POLACCA, Ariz. — Ophelia Goatson wants to help children and families. She said the way to get there is through education.
Goatson, the keynote speaker at the Hopi High graduation May 18 in the Bruin gym, delivered this message to the 97 graduates.
Goatson, a 2002 graduate of Hopi High School, serves as program coordinator for Parenting Arizona, which delivers direct services to families in Flagstaff.
“Families and children are important to me,” she said. “I grew up with a single parent so I saw all the obstacles. I learned that the only way to help children and families is through education. I wouldn’t be here if that wasn’t true.”
Goatson, who is Navajo, started working at Parenting Arizona as a home visitor where she came to believe that early childhood has a great impact on a person’s life. By this time, she earned her undergraduate degree at Northern Arizona University.
After five years as a home visitor, Goatson wanted to help children and families more so she went back to school to earn her Master’s degree in social work at Arizona State University.
She said obtaining that degree is not easy, so it is helpful if people remember who they are, who their family is and the advice that their family members give them.
“Your family loves you so they are telling you for a reason,” she said about family members giving advice.
Goatson and her husband Marvin have three children. She said she tells her children the advice that will help them with their lives. She urged the graduates to get an education and then come home to help their people.
“Think ahead for the children and the unborn children,” she said. “Be authentic to yourself and others. Your mind is your biggest obstacle and your biggest help. Your mind will take you through when your body is giving up.”
Goatson compared an education and other goals to a race when the body feels like giving up, but the mind tells it to keep going.
“The key to success is being determined,” she said.
Goatson told the graduates to to be proud of their accomplishment as they get ready to start a new chapter in their lives.
“When you become what you want to become, what you need to become, then come back and invest in your people,” she said.
Michael Adams, director of psychological services at Hopi Jr/Sr High School, served as emcee. After calling the rain from the past 24 hours a blessing, Adams had the crowd laughing when he told them that the longest word in the English language is “smiles” because it has a mile between the two s.
Adams, a graduate of Hopi High School, said this graduating class marks 30 years for Hopi High School.
“You are part of this family tradition,” he said.
Adams said Hopi High has been going through a time of transition, but the school has perseverance and a bright future. Adams praised four staff members — Miriam Tahbo, Garlyn Navakuku, Rick “The Legend” Baker and Gerald Flud, who have been at the school for 30 years.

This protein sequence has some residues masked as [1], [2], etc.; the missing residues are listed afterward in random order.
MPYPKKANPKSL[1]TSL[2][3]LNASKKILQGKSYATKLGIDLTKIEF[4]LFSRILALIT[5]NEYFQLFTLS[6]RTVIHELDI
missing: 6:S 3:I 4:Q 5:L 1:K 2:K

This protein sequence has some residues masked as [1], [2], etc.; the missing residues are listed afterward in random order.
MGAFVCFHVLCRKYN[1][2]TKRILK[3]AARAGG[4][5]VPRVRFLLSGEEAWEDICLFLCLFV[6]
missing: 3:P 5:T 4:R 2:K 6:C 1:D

Lavonne Honyouti, advisor for National Honor Society (NHS) at Hopi High, stated that her class of 1993 was the first NHS at Hopi High. She then recognized the NHS students who were graduating this year. She gave them gift cards to Barnes and Noble.
Salutatorian Kyle Secakuku started by thanking the staff, teachers and school for teaching the graduates about life and school.
“To my family, I lied. I didn’t make a speech,” he said about his lack of preparation.
Secakuku, who plans to attend Glendale Community College, told the graduates that they made it this far, but the challenges of education are ahead of them.
“Shoot for the stars, have faith in yourself. At some point you will fall down. You will struggle, but please don’t put your struggles on Facebook,” he said.
On a more serious note, he told his fellow graduates that there are people who support them.
“So go off to college, come back as humble and a great human being,” he said.
Co-Valedictorian Nicholai Bolus recounted how his family moved to Hopi from the Philippines. He talked about learning Hopi phrases and playing chess, basketball and baseball during the past year. But he is best known for drumming in the school band.
“I’m happier when I’m drumming. Speeches make me nervous,” he said. “I still annoy my parents and neighbors with my drumming.”
Bolus, who plans at attend NAU, gave his heartfelt thanks to his teachers. He thanked his brothers for teaching him a lot, but said his greatest teachers were his mother and father. His mother for taking the risk of coming to America nine years ago to give her children a better way of life.
“We ended up on the greatest place on earth,” he said. “Little did I know I would have a father again.”
Bolus said his father is the greatest man because he has no malice and he accepted the children unconditionally. He said dad helped him with his studying.
“That is why I feel Hopi is the greatest place and the place I call home,” he said.
Bolus said his Co-Valedictorian Daniel Lim shared the same stage with him four years ago when they were promoted from Hopi Junior High. He said he will remember Secakuku as the comedian and Lim as the artist.
Lim thanked his parents and relatives. He recounted his involvement in Upward Bound, First Mesa Baptist Church, track, chess and basketball.
Lim, whose parents moved to Hopi from Korea, said he could not express how thankful he is to the Hopi people for letting his family move here. He said some of his friends told him they were sorry about him moving to Hopi because he wouldn’t get a good education.
Lim, who plans to attend Dartmouth, urged his classmates to help their community, teachers and others.
Hopi High Junior Reserve Officer Training Corps posted the colors. Hailey Kardell and Stacy Charley sang the national anthem.
The audience was welcomed in four languages; Jack Pashano in Hopi; Boisiu Dewangyumptewa, Spanish; Kerissa Ben in Navajo and Daniel Lim in Korean.
Laurie Secakuyva presented the Kathy Steele Scholarship to Leon Lalo.